Walter Horatio Pater
Walter Horatio Pater was born on August 4th, 1839 near Stepney, London, the son of Richard Glode Pater and Maria Pater. His father, a surgeon, died in 1842, and the family moved to Enfield. In 1853, Walter began his attendance at King's School. After Walter's mother died in 1854, he attended Queen's College, Oxford in 1858 on scholarship. While there, he let go of his religious faith, graduating in 1862 with a second-class degree. When Pater’s aunt died, he moved to London with his sisters Clara and Hester.
"In an age when the lives of artists were full of adventure, his life is almost colourless." (Walter Pater, Sandro Botticelli)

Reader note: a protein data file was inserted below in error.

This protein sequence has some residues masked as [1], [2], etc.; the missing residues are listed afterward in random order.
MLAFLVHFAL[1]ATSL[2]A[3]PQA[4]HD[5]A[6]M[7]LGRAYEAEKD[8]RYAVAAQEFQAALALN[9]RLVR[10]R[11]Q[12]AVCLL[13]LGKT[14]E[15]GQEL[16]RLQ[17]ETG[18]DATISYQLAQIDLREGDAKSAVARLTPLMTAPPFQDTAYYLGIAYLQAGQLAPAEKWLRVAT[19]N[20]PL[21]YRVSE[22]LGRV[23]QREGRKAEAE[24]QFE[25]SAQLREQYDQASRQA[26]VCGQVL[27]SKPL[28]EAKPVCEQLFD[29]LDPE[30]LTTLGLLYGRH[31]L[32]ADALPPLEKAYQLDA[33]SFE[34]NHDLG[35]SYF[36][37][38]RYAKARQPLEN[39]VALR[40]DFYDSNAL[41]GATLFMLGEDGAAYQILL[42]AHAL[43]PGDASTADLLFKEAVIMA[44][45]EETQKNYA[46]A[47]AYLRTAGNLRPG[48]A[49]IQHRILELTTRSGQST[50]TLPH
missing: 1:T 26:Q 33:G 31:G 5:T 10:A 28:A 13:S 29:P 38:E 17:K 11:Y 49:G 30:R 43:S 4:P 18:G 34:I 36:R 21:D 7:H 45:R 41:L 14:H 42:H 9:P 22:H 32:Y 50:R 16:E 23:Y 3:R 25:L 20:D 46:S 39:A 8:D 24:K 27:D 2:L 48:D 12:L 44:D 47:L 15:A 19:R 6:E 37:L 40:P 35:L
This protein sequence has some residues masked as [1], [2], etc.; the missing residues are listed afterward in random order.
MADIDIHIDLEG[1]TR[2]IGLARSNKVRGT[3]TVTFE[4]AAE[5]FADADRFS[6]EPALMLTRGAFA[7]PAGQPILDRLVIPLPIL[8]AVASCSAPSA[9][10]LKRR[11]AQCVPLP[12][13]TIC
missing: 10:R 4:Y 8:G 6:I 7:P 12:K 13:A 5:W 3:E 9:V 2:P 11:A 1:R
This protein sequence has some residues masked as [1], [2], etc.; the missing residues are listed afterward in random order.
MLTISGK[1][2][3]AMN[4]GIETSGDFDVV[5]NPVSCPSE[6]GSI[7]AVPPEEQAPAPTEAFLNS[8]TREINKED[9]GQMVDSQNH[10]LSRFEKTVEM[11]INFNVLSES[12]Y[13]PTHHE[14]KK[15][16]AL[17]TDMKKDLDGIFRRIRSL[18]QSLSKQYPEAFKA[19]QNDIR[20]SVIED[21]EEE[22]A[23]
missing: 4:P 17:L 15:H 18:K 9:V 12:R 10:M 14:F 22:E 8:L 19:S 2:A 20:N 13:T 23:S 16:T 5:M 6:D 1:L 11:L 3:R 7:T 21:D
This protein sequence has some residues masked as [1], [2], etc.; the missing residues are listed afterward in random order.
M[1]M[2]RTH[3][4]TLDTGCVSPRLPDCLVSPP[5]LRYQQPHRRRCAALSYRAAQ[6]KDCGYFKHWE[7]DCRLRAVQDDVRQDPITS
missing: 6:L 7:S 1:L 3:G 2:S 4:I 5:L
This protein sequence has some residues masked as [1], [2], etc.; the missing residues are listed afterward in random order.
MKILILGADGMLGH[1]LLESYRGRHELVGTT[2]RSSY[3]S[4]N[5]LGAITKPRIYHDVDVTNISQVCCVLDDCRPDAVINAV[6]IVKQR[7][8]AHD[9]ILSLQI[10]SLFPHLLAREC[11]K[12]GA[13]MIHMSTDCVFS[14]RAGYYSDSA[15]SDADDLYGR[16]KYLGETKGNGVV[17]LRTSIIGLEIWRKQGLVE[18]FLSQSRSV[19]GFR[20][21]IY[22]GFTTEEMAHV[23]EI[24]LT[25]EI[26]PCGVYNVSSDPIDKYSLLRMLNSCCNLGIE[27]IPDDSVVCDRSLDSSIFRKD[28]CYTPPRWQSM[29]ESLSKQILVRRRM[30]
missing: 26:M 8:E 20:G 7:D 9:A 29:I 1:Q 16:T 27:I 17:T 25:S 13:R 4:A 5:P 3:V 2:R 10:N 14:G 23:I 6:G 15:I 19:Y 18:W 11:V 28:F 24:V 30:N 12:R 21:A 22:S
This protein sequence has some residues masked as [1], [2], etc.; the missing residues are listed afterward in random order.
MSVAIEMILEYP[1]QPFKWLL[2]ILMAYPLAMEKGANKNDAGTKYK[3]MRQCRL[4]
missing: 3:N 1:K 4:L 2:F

In 1865, Walter was elected Fellow of Brasenose College. His first work, published in 1873, was Studies in the History of the Renaissance. He followed that with what is widely considered to be his best work, Marius the Epicurean (1885). Pater's doctrine "art for art's sake" attracted followers like Oscar Wilde.
Other works include Imaginary Portraits (1887), Appreciations (1889), Plato and Platonism (1893), and The Child in the House (1894). Greek Studies (1895) and Gaston de Latour (1896) were published posthumously.
Pater lived in Oxford until his death on July 30th, 1894.
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